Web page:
Brunnera macrophylla ‘Alexander’s Great’ showcases large, heart-shaped leaves with a distinctive silver pattern and green veining.
This variety features enormous silvery leaves with deep green veining.
botanical-name botanical name Brunnera macrophylla ‘Alexander’s Great’
sun-requirements sun requirements Partial shade
height height 12”-18″
hardiness-zones hardiness zones 3-8

‘Alexander’s Great’ is as sun and heat-tolerant as the last two, but this one has a very impressive characteristic. The leaves are enormous! If you want an impressive specimen, this is the one. The silvery leaves with deep green veining can reach as large as 12″ long and 10 inches wide!

This hybrid doesn’t always self-seed true to the original. Some seedlings may have solid green leaves that will be less sun tolerant. Just dig them up and move them to a shadier spot for more variety.

Emerald Mist

Brunnera macrophylla ‘Emerald Mist’ displays heart-shaped leaves with a unique combination of silver spotting and green edges, and produces clusters of vibrant blue flowers.
This dark variety prefers shade, showcasing stunning blue-green foliage.
botanical-name botanical name Brunnera macrophylla ‘Emerald Mist’ PP20460
sun-requirements sun requirements Partial to full shade
height height 12”-15”
hardiness-zones hardiness zones 3-8

‘Emerald Mist’ is the darkest of these varieties, with only a smattering of silver toward the outer edges. As a result, it prefers a more shaded location. The deep blue-green, heart-shaped leaves look gorgeous in a mass planting. The delicate blue flowers appear a lighter shade in contrast to the deep color of the leaves. This is a taller variety, that can grow up to 15 inches tall, and forms an impressive mound.

Common Problems

This is a surprisingly sturdy plant with very few issues. There are no major diseases that are likely to crop up. Brunnera is disease-resistant for the most part. 


A snail has a soft, elongated body with a coiled, spiraled shell on its back, two pairs of tentacles on its head.
Protect against pests like snails and slugs with various remedies.

Snails and slugs are the biggest issues that you will face with this plant. Their affinity for cool, moist areas makes them a pleasant home for these creatures who may take up residence beneath their large leaves. Other culprits in the pest arena include nematodes. None of these are likely to do serious harm, but they can leave unsightly holes in the leaves.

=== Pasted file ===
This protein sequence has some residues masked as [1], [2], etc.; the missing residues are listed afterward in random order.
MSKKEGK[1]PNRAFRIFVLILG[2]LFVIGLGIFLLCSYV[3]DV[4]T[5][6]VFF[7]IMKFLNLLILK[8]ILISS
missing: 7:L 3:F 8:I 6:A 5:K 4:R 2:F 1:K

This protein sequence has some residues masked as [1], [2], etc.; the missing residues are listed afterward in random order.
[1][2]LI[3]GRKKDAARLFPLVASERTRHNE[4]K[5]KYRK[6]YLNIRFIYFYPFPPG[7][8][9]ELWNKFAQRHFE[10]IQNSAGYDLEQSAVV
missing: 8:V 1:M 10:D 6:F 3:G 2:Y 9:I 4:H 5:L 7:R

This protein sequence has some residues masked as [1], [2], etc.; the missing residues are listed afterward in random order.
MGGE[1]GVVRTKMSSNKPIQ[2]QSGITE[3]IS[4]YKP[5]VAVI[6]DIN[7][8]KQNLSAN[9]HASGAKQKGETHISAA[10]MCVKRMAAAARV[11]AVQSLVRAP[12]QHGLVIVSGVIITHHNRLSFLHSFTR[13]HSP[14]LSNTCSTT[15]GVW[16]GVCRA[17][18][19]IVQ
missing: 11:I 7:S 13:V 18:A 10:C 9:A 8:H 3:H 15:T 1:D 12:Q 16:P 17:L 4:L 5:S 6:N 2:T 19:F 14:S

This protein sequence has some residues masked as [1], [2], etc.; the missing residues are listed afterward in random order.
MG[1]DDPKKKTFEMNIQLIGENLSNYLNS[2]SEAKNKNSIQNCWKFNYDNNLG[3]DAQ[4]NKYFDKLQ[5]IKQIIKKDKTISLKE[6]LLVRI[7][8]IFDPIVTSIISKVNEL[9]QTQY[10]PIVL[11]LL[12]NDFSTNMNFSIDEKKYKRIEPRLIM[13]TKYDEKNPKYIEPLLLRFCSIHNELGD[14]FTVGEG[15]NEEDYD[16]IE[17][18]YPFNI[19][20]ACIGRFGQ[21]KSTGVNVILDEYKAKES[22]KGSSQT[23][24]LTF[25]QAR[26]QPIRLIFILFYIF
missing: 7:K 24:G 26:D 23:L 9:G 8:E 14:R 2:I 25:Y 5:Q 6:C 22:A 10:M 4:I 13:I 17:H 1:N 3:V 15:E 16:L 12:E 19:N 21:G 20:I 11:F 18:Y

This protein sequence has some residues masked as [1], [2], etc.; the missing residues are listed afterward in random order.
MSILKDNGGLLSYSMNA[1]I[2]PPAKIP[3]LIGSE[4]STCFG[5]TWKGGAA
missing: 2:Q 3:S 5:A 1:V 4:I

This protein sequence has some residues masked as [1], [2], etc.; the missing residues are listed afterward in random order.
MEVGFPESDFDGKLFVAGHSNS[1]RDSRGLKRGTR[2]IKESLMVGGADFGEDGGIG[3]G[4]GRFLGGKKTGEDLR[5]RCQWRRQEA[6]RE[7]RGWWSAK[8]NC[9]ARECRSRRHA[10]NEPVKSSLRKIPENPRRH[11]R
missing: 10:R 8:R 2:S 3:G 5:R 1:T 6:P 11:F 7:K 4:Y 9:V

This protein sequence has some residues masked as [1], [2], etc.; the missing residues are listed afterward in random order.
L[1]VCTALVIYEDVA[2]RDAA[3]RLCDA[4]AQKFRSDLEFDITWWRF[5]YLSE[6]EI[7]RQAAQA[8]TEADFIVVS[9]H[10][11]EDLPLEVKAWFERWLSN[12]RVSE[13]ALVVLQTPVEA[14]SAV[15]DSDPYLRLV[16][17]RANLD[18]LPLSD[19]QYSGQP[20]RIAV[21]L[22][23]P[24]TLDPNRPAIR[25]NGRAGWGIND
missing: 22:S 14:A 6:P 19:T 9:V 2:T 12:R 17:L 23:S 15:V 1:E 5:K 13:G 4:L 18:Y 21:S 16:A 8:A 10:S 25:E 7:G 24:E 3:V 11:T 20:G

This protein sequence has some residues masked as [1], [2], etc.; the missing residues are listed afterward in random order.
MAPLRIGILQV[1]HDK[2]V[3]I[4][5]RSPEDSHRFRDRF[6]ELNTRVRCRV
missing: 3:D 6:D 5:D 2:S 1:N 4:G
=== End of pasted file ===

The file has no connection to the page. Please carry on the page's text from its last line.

Because you can’t solarize the ground in shade, getting rid of nematodes can be complicated. Beneficial nematodes are a good option. Apply two treatments two weeks apart in temperate seasons before planting brunnera. There are plenty of solutions to keeping away slugs and snails. Diatomaceous earth is effective, as are beer traps and coffee grounds.


Close-up of a flowering Brunnera plant with clusters of small blue flowers and heart-shaped green leaves affected by Sunscorch.
Prevent sun scorch by relocating to a shadier environment promptly.

The greatest environmental problem for brunnera is sun scorch. If you notice the leaves looking sickly and changing to a whitish-gold shade, they are probably getting too much sun. The best solutions are to plant something larger nearby for shelter or move your brunnera to a shadier spot. 

Frequently Asked Questions

Why are My Brunnera Leaves Turning Brown?

If the leaves look brown and crispy, it probably needs more water. Brunnera is a moisture lover, so the soil should be consistently moist to maintain its lush, heart-shaped leaves.

Is Brunnera Toxic to Humans or Pets?

No, it is not considered toxic, but it also isn’t considered edible. Don’t worry if a pet has a taste, but it isn’t something a child should munch on.

Is Brunnera Invasive?

No, it’s not considered invasive. It is slow to spread and easy to remove if it pops up in places where you don’t want it.

Final Thoughts

It can be difficult to find beautiful flowering plants for the shade garden. Brunnera fits these specifications to a T. From the beautiful heart-shaped leaves to the charming and delicate blue blooms. This perennial is a must-have for shaded areas of the yard. Its easy-going nature is the icing on the cake!